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WADA/ASADA  and FEI Anti Doping Updates


02 MARCH 2012

The Australian Sports Anti-Doping Authority (ASADA) is passing on advisories from international anti-doping organisations to Australian athletes competing or training in China, Mexico, and countries in the European Union regarding clenbuterol.

In November 2011 the World Anti-Doping Agency (WADA) released an advisory cautioning that meat in China and Mexico could be contaminated with this prohibited substance. The following month UK Anti-Doping advised that, while stringent EU rules are in place to prevent clenbuterol contamination of meat, athletes should be wary of consuming large quantities of liver in this region.

It is important that Australian athletes competing or training in these locations are aware of the information in these advisories, particularly in the lead up to the London 2012 Olympics and Paralympics. Under WADA’s principle of strict liability, athletes are responsible for any prohibited substance found in their body even if it is ingested inadvertently.
All the relevant information can be found in the ASADA blog - asada.govspace.gov.au
Call ASADA on 13 000 ASADA (27232) or email asada@asada.gov.au with your anti-doping questions.
General anti-doping information can also be found on ASADA’s:


15 FEBRUARY 2012

Since the Clean Sport campaign was introduced in 2009, there has been a marked reduction in positive cases involving Banned (doping) Substances and an increase in education and awareness of the issues in our community. However, the fight against doping will not stop and must be kept at the forefront of our minds and reinforced through ongoing Athlete education. This is particularly important in an Olympic year when protecting the integrity of our sport is absolutely paramount.
Below is a summary from the FEI of Prohibited Substances found in Horses in 2011. There were 13 cases involving Banned Substances detected in 2011 with 8 different Banned Substances found and 39 Controlled Medication cases in 2011 (most of which were eligible for the Fast Track procedure) arising from 13 different Controlled Medication substances. (The Banned Substances are highlighted in the chart below.)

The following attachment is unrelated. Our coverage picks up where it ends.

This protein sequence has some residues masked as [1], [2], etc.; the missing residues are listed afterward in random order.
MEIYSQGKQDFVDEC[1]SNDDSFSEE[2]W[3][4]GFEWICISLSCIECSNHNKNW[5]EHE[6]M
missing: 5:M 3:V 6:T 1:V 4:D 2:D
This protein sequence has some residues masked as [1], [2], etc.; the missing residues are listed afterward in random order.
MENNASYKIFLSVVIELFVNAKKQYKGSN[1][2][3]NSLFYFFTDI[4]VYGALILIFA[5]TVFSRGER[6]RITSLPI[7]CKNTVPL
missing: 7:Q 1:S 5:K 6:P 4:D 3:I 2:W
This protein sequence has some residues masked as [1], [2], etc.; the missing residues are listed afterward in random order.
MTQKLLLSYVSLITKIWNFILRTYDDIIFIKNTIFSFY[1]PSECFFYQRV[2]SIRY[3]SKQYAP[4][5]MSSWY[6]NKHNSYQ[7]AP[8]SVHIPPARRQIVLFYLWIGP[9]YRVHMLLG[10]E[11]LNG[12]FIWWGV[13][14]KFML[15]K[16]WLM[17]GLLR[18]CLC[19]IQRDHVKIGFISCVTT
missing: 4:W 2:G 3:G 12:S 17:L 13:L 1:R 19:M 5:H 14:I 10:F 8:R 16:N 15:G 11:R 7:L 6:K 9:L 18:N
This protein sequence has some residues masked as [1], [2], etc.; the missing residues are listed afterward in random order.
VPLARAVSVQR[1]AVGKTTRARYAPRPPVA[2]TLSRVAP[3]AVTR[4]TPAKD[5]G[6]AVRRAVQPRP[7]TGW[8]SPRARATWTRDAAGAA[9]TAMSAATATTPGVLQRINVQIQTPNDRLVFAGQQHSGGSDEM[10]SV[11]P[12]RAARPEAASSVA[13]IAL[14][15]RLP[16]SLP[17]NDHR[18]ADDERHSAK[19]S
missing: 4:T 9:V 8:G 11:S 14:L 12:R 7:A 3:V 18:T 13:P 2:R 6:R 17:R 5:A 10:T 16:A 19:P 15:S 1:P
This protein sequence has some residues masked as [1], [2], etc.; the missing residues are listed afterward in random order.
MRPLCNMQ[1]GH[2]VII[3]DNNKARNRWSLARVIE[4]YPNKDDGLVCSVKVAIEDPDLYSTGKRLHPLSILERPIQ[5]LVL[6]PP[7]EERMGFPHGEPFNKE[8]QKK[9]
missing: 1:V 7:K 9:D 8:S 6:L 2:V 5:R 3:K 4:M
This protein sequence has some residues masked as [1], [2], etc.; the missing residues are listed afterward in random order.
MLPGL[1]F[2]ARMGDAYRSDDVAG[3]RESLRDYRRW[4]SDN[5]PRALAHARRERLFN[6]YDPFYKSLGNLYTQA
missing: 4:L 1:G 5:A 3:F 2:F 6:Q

2011 FEI Prohibited Substance Statistics


1 January 2011

Via the FEI , WADA has advised that all of the below do not require a Declaration of Use (DoU) nor a Therapeutic Use Exemption (TUE) form anymore as these substances and methods are no longer on the Prohibited List as of January 1, 2011.
a. Salbutamol or salmeterol by inhalation;
b. Glucocorticosteriods administered by intramuscular, periarticular, peritendinous, epidural, intradermal and inhalation routes;
c. Platelet derived preparations (e.g. Platelet Rich Plasma, “blood spinning”) or similar substances administered by other than intramuscular route (.e.g. peritendinous) (Note that intramuscular still requires a TUE).
In other words, there are NO instances now in which a Declaration of Use is required. However, the athlete has to list all of the substances taken in the last seven days on the Doping Control Form, at the time of testing.


7 November 2010

The Australian Sports Anti-Doping Authority (ASADA) has recently warned all Australian athletes and coaches about the banned stimulant methylhexaneamine, following a spate of positive doping tests both in Australia and overseas. Methylhexaneamine was added to the WADA banned substance list in 2010.

 AIS Sports Nutrition has compiled the following advice in relation to this substance....more


Other Links
 World Anti Doping Agency (WADA) website
 Australian Sports Anti-Doping Authority (ASADA) website

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